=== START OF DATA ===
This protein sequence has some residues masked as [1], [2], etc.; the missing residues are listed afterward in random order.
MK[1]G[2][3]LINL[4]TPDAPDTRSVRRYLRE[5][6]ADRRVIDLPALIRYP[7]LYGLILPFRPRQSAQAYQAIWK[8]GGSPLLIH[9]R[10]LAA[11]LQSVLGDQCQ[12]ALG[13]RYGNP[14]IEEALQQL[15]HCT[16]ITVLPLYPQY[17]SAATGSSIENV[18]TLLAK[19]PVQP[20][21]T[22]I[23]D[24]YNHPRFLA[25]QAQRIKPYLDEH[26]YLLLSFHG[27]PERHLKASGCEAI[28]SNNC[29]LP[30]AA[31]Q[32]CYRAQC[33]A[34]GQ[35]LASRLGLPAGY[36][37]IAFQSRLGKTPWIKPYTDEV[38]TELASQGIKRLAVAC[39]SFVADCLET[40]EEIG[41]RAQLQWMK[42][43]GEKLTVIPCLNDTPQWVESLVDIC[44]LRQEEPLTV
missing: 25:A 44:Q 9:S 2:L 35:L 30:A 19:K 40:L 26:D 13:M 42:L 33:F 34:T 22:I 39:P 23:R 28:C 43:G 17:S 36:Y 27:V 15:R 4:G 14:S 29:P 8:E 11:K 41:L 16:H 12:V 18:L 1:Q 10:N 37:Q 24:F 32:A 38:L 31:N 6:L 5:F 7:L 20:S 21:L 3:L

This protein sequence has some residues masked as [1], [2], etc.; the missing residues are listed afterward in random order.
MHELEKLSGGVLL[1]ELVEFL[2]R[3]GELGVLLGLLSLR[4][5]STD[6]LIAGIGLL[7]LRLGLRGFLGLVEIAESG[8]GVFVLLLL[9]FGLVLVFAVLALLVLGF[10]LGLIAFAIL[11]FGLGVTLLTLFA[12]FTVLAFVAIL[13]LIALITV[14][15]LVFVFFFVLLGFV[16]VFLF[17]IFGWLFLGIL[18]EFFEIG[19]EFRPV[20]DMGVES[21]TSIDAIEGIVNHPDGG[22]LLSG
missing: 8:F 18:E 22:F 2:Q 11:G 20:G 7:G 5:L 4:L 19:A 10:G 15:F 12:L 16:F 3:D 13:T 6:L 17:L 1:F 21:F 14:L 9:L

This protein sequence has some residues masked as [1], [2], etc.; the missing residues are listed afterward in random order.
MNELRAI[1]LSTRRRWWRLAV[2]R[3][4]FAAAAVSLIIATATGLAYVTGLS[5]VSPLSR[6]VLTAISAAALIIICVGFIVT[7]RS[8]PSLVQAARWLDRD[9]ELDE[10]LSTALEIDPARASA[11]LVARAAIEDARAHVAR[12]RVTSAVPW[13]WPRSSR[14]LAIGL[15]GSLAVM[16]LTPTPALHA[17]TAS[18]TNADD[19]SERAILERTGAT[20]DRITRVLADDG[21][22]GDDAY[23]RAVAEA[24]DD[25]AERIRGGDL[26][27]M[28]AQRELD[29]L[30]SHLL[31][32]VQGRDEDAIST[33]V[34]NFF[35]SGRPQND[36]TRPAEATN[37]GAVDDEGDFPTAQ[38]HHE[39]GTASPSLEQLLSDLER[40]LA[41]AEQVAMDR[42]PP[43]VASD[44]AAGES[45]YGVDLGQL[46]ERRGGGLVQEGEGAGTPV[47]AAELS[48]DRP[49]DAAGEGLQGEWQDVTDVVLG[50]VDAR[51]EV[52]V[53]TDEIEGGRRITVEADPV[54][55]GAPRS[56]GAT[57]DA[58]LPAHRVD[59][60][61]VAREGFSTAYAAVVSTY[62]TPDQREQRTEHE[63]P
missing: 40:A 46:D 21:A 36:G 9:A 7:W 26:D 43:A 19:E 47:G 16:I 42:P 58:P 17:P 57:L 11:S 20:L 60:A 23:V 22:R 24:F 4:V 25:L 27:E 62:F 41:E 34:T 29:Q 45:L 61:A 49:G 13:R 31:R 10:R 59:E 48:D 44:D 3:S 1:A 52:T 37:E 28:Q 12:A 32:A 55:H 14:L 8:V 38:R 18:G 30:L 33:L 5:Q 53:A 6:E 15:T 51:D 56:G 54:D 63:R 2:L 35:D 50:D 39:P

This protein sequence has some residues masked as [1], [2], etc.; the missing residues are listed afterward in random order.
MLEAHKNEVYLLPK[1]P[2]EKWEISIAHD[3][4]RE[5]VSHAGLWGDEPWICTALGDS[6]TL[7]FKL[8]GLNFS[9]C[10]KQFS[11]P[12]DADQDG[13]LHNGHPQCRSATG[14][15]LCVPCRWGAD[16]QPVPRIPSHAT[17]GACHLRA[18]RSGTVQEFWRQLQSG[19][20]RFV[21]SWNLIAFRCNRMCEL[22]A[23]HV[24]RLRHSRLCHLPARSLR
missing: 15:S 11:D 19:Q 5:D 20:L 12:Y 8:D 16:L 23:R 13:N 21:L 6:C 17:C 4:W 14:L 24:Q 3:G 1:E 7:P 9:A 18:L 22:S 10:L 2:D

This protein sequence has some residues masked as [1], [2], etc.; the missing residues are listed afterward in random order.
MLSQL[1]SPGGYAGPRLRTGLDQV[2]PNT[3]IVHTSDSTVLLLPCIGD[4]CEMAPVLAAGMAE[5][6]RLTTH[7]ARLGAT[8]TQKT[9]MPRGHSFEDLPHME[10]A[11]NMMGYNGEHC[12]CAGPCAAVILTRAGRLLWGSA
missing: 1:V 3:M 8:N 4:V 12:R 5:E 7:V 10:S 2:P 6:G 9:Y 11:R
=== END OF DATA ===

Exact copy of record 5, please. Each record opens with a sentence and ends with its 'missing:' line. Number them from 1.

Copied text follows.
This protein sequence has some residues masked as [1], [2], etc.; the missing residues are listed afterward in random order.
MLSQL[1]SPGGYAGPRLRTGLDQV[2]PNT[3]IVHTSDSTVLLLPCIGD[4]CEMAPVLAAGMAE[5][6]RLTTH[7]ARLGAT[8]TQKT[9]MPRGHSFEDLPHME[10]A[11]NMMGYNGEHC[12]CAGPCAAVILTRAGRLLWGSA
missing: 1:V 3:M 8:N 4:V 12:R 5:E 7:V 10:S 2:P 6:G 9:Y 11:R